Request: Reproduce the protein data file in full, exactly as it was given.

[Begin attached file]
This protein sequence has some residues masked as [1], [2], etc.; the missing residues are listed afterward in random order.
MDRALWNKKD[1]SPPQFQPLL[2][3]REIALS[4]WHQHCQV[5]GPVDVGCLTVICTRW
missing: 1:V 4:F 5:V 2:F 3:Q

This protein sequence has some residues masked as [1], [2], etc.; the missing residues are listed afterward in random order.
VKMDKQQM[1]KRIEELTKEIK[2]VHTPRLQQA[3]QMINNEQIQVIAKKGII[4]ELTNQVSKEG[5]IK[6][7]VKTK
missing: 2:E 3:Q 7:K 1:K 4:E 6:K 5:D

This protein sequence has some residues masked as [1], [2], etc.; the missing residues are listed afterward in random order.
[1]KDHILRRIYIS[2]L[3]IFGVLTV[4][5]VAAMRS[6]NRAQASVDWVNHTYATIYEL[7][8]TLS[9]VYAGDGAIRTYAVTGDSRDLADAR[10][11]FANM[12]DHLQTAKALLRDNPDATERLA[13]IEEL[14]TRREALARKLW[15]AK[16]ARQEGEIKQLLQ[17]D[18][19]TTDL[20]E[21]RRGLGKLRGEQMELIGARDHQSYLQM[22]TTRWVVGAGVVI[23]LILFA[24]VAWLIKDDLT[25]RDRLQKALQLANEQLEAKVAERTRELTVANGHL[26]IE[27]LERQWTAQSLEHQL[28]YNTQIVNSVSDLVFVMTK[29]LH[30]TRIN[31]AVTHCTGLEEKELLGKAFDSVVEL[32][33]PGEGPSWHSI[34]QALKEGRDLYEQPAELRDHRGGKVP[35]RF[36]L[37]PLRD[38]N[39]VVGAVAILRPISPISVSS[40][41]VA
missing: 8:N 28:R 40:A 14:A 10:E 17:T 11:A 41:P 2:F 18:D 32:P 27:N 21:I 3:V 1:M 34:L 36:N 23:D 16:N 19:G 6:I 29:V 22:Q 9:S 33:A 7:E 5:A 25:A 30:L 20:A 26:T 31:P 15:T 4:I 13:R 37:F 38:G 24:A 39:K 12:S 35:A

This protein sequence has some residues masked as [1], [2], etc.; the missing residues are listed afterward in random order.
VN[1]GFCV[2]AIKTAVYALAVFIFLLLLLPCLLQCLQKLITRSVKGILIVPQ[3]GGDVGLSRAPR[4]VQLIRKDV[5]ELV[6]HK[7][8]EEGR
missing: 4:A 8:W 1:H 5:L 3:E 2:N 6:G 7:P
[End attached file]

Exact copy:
This protein sequence has some residues masked as [1], [2], etc.; the missing residues are listed afterward in random order.
MDRALWNKKD[1]SPPQFQPLL[2][3]REIALS[4]WHQHCQV[5]GPVDVGCLTVICTRW
missing: 1:V 4:F 5:V 2:F 3:Q

This protein sequence has some residues masked as [1], [2], etc.; the missing residues are listed afterward in random order.
VKMDKQQM[1]KRIEELTKEIK[2]VHTPRLQQA[3]QMINNEQIQVIAKKGII[4]ELTNQVSKEG[5]IK[6][7]VKTK
missing: 2:E 3:Q 7:K 1:K 4:E 6:K 5:D

This protein sequence has some residues masked as [1], [2], etc.; the missing residues are listed afterward in random order.
[1]KDHILRRIYIS[2]L[3]IFGVLTV[4][5]VAAMRS[6]NRAQASVDWVNHTYATIYEL[7][8]TLS[9]VYAGDGAIRTYAVTGDSRDLADAR[10][11]FANM[12]DHLQTAKALLRDNPDATERLA[13]IEEL[14]TRREALARKLW[15]AK[16]ARQEGEIKQLLQ[17]D[18][19]TTDL[20]E[21]RRGLGKLRGEQMELIGARDHQSYLQM[22]TTRWVVGAGVVI[23]LILFA[24]VAWLIKDDLT[25]RDRLQKALQLANEQLEAKVAERTRELTVANGHL[26]IE[27]LERQWTAQSLEHQL[28]YNTQIVNSVSDLVFVMTK[29]LH[30]TRIN[31]AVTHCTGLEEKELLGKAFDSVVEL[32][33]PGEGPSWHSI[34]QALKEGRDLYEQPAELRDHRGGKVP[35]RF[36]L[37]PLRD[38]N[39]VVGAVAILRPISPISVSS[40][41]VA
missing: 8:N 28:R 40:A 14:A 10:E 17:T 11:A 41:P 2:F 18:D 32:P 27:N 21:I 3:V 1:M 34:L 36:N 23:D 16:N 19:G 6:I 29:V 22:Q 9:S 33:A 7:E 5:A 25:A 30:L 20:A 26:T 31:P 15:T 4:I 13:R 37:F 38:G 24:A 39:K 12:S 35:A

This protein sequence has some residues masked as [1], [2], etc.; the missing residues are listed afterward in random order.
VN[1]GFCV[2]AIKTAVYALAVFIFLLLLLPCLLQCLQKLITRSVKGILIVPQ[3]GGDVGLSRAPR[4]VQLIRKDV[5]ELV[6]HK[7][8]EEGR
missing: 4:A 8:W 1:H 5:L 3:E 2:N 6:G 7:P